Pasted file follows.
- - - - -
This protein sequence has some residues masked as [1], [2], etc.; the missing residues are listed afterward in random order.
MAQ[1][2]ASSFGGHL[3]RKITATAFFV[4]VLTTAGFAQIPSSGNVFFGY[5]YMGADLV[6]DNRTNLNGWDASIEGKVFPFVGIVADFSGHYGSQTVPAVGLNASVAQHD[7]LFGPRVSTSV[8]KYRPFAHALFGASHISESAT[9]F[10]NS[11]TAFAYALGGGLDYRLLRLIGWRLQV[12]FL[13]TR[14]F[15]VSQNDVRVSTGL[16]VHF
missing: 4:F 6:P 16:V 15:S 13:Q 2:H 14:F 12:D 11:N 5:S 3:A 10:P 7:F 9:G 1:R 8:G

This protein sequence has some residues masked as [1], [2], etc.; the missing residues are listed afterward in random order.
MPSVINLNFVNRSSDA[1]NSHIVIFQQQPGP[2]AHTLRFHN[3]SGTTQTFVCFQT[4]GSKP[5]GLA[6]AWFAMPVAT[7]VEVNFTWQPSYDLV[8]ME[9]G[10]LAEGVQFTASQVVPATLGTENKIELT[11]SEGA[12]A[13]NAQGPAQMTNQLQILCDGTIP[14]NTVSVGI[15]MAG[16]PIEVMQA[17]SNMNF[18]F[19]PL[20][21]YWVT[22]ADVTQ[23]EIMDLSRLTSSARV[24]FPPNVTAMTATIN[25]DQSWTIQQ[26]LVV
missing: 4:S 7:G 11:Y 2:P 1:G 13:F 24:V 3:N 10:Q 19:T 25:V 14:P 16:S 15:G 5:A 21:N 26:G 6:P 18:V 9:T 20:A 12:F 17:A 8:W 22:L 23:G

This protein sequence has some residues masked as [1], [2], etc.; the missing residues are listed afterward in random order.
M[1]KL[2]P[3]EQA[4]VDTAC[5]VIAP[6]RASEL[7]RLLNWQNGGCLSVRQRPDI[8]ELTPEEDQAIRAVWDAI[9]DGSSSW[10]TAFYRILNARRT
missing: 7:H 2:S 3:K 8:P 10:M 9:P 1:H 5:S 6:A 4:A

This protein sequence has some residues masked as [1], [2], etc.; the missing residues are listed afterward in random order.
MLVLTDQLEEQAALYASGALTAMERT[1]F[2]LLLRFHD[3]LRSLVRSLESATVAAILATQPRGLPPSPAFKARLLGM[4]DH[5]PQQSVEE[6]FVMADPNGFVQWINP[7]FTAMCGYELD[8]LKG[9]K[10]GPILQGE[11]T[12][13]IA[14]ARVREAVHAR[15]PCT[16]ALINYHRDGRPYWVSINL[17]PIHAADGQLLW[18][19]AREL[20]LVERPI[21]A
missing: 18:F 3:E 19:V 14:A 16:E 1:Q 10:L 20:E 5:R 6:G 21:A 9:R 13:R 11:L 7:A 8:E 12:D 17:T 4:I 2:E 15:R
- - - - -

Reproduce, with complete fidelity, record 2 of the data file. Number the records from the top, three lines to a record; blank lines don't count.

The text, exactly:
This protein sequence has some residues masked as [1], [2], etc.; the missing residues are listed afterward in random order.
MPSVINLNFVNRSSDA[1]NSHIVIFQQQPGP[2]AHTLRFHN[3]SGTTQTFVCFQT[4]GSKP[5]GLA[6]AWFAMPVAT[7]VEVNFTWQPSYDLV[8]ME[9]G[10]LAEGVQFTASQVVPATLGTENKIELT[11]SEGA[12]A[13]NAQGPAQMTNQLQILCDGTIP[14]NTVSVGI[15]MAG[16]PIEVMQA[17]SNMNF[18]F[19]PL[20][21]YWVT[22]ADVTQ[23]EIMDLSRLTSSARV[24]FPPNVTAMTATIN[25]DQSWTIQQ[26]LVV
missing: 4:S 7:G 11:Y 2:P 1:G 13:F 24:V 3:N 10:Q 19:T 25:V 14:P 16:S 15:G 5:A 21:N 26:G 6:P 18:V 9:T 20:A 12:F 17:A 8:W 22:L 23:G